Hidden away in the South Australian outback are some of the most spectacular, naturally pink lakes you’ll see.

Somehow these lakes have managed to stay overlooked by many tourists – who we can only assume haven’t been made aware of just how incredible these naturally bright pink lakes really are.

Scattered across South Australia’s outback, each of the lakes get their vibrant pink hues from a salt-loving algae that is attracted to the high salinity levels found in the water. While some of the lakes are still being used to harvest gypsum – a soft sulfate mineral used as a fertiliser – a number of old salt mines have been abandoned, leaving travellers to enjoy beautiful, undisturbed views of the incredible natural hue created in the water.

The vibrant colours of these lakes change according to the seasons, cloud cover, salinity levels in the water and the time of day, so while you might not always be guaranteed bubble-gum pink views, we can promise you stunning shades year-round. The ever-changing colours make each of these lakes an excellent location for budding photographers to capture the beauty of this natural phenomenon.

 

Which lakes should I visit?

Lake MacDonnell, Eyre Peninsula

How to get there:

Located about 860 kilometres from Adelaide, Lake MacDonnell is best accessed via plane from Adelaide airport to Ceduna and then a short 45 minute drive.

What else can I do there?

The closest town to Lake MacDonnell is the small township of Penong which is famous for its windmills and easy access to the popular Cactus Beach. Known as one of the best surf beaches in Australia for its excellent breaks and secluded location, this beach attracts keen surfers year-round.

 

Kati Thanda Lake Eyre, South Australian outback 

How to get there:

One of the best ways to access Lake Eyre is via tiny outback town William Creek, which is roughly a 15 hour drive from Adelaide. That being said, we recommend that you plan an extended trip through the outback to take in the remote scenery on the way.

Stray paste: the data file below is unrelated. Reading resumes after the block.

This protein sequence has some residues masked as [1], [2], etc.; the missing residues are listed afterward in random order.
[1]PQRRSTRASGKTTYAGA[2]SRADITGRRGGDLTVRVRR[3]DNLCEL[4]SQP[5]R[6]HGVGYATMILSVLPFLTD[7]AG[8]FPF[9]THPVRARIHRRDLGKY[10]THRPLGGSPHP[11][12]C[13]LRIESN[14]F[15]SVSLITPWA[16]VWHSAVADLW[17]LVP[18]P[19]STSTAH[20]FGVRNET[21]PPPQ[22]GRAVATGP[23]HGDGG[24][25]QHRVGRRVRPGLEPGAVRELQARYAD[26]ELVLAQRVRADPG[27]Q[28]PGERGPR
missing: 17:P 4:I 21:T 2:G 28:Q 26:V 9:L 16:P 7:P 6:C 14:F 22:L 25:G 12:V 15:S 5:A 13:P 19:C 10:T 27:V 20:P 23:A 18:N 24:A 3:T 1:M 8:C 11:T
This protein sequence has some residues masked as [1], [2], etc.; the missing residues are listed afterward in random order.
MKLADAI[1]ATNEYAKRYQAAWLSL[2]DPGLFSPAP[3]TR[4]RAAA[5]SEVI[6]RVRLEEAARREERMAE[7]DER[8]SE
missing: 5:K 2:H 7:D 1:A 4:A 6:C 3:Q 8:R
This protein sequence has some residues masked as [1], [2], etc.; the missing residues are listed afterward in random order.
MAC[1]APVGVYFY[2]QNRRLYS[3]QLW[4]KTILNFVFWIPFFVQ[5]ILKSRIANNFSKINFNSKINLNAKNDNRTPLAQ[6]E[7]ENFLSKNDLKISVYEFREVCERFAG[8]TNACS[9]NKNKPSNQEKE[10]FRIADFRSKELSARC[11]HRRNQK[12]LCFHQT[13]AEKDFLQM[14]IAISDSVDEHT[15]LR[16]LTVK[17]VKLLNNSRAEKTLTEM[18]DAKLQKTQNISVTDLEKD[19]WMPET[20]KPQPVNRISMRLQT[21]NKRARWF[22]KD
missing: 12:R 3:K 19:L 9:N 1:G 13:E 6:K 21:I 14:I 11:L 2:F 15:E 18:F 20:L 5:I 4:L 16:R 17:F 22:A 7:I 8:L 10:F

Alternatively, catch a quick 1.5 hour flight from Adelaide to Roxby Downs (Olympic Dam Airport) and hire a 4WD there to complete the approximately three-hour trip to the lake.

What else can I do there?

Despite its remote location, there’s plenty to do around Australia’s largest lake from exploring the expanses of the massive salt pan to taking in the views with a scenic flight. While you’re in the area, the William Creek Hotel, established in 1887, is a great place to stop for a drink, meal or even a night. As many visitors choose to visit Lake Eyre as part of a larger trip, we recommend you add the semi-nearby Coober Pedy to your itinerary to check out its underground hotels and even look for some opals to take home.

 

Lake Bumbunga, Clare Valley

How to get there:

Only an hour and 40 minutes’ drive from Adelaide, Lake Bumbunga is one of the most accessible pink lakes in South Australia.

What else can I do there?

Many tourists enjoy lunch at the popular Jitter Bean Oasis cafe on the Princes Highway during a visit to Lake Bumbunga. The wineries of the nearby Clare Valley are less than a 40-minute drive from this stunning lake, where visitors can enjoy award-winning wines, incredible food and take in the outdoors by walking or biking the nearby trails.

 

Lake Hart, South Australian outback

How to get there:

This beautiful lake is a five-and-a-half hour drive from Adelaide and just over an hour south of Roxby Downs, making it a worthwhile stop on your way to Lake Eyre. Otherwise, the lake can be glimpsed by passengers aboard The Great Southern Rail’s Ghan service.

What else can I do there?

There isn’t much else to be done in the area other than camping nearby to enjoy the lake-side views and the excellent stargazing opportunities. Many visitors use this beautiful lake as a stop along the way to Coober Pedy, Lake Eyre and Yulara.

 

Lake Albert, Murray River

How to get there:

Located less than two hours from Adelaide along the Princes Highway, Lake Albert is a must-see destination. Just off the highway there is a spot for travellers to pull over and take in the lake.

What else can I do there?

For an unforgettable experience at Lake Albert make sure to stay a night or two in the nearby town, Meningie. Here visitors can take in the surrounding landscape by walking, canoeing and fishing in the area and can also drive a 4WD along local tracks and the beach.